This game was a prime example of how much the Terriers miss Maurice Watson, who transferred to Creighton last summer. Boston finished with 11 points against 15 turnovers and does not have a player in the top 10 in assist rate in the Patriot this season (shooting guard John Papale is 11th, last season Watson finished second in Division I). Not to mention Watson’s presence at the other end, where – at least late in the game – the Terriers allowed 6’10” Kevin Ferguson to get the ball in good enough areas to score 18 points on 8-10 shooting and Army to shoot 12-13 on two-point shots in the second half.

“We had to make a couple of plays down the stretch that we didn’t make. A couple of balls go in and out,” Jones said. “That seems to be the difference in these games in our league. We have kind of a young team. We’re one for our last five games now, but we just have to keep our heads up and keep working. We have a good team, we just have to stay the course.”

One of those plays came with 8:35 left. Boston already had a three-point lead and Cheddi Mosely (another promising young player) had a three-pointer go halfway down and spin out like it was a rigged roulette wheel. Seconds later, Cox was at the other end scoring and being fouled and it went from a 6-point Terrier lead to a tie game. Trailing 69-67 with 10 seconds left, Boston was able to foul Larry Toomey, who was shooting just 27.7% from the line, but Toomey calmly drained both and Army had another win. After shooting 5-11 in the first half, the Terriers were just 1-14 in the second (making the two teams a combined 2-24).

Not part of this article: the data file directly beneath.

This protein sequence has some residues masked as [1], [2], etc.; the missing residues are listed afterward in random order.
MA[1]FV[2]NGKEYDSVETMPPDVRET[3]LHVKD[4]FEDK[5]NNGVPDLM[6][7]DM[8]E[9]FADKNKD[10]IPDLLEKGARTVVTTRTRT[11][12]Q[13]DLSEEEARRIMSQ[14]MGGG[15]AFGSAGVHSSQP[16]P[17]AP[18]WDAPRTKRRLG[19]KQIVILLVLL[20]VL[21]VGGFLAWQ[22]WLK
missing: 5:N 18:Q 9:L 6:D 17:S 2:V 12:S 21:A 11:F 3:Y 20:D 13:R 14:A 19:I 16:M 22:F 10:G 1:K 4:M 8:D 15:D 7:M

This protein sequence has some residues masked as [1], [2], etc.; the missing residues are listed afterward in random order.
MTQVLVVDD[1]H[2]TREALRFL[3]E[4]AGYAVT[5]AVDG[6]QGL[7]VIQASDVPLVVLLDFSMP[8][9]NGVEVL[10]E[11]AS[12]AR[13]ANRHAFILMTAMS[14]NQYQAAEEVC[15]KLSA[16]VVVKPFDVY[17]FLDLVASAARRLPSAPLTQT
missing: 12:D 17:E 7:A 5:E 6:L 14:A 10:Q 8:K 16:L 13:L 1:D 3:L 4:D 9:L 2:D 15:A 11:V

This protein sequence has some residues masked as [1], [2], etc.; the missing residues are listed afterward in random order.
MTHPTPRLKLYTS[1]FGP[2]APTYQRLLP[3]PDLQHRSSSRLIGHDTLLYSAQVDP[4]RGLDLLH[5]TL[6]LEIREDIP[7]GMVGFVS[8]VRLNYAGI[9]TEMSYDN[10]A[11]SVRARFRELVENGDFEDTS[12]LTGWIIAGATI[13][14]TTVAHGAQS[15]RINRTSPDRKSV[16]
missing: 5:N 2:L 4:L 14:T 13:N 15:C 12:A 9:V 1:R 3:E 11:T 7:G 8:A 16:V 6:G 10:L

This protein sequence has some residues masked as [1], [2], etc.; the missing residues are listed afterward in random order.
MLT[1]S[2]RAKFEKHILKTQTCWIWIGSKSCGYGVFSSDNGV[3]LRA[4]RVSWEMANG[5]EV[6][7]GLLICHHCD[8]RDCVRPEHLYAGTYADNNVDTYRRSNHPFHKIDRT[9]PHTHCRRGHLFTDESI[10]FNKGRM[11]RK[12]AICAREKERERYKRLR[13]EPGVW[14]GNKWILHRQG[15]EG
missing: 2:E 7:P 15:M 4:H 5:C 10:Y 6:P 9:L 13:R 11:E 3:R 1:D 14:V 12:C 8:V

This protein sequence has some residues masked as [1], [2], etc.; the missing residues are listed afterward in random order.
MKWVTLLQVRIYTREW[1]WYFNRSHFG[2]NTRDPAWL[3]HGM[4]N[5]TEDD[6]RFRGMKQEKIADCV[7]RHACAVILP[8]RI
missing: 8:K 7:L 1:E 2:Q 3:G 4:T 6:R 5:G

Army has also struggled defensively (currently 252nd in efficiency), and despite a solid 0.93 points per possession performance Thursday, Spiker knows that will likely be one of the biggest keys to his team’s success the rest of the way.

“I did not think we defended to the best of our ability in the second half,” Spiker said. “We were a little fortunate of the 14 threes they took in the second half, the only one that they hit was the last one.”

By the tough standards of the preseason polls, Army has been a slight disappointment in Patriot League play, but now stands alone in third place in the mess that is the current conference standings, just two games behind leading Bucknell. The Black Knights are almost assured of just their second winning record in 35 years and the last time the program recorded more than 16 wins was 1977-78 under Mike Krzyzewski.

But this is not the time of year to pat yourself on the back. Not when so much lies ahead for the taking.

“It’s not really that time of year to scoreboard watch,” Spiker said. “The only time it really matters in the Patriot League is seeding for the playoffs and whether you get a home game or not, and we proved last year that isn’t even as valuable as it seems. So I would say looking too much at the standings is overrated and really dangerous because if you start looking at it when we were 1-3, we circled the wagons and tightened our own circle, and just focused on the things we needed to to get us better. We’ve made some progress, but if we sit around and look where we are, we might have another 1-3 stretch. All we need to do is take care of ourselves and the rest will take care of itself.”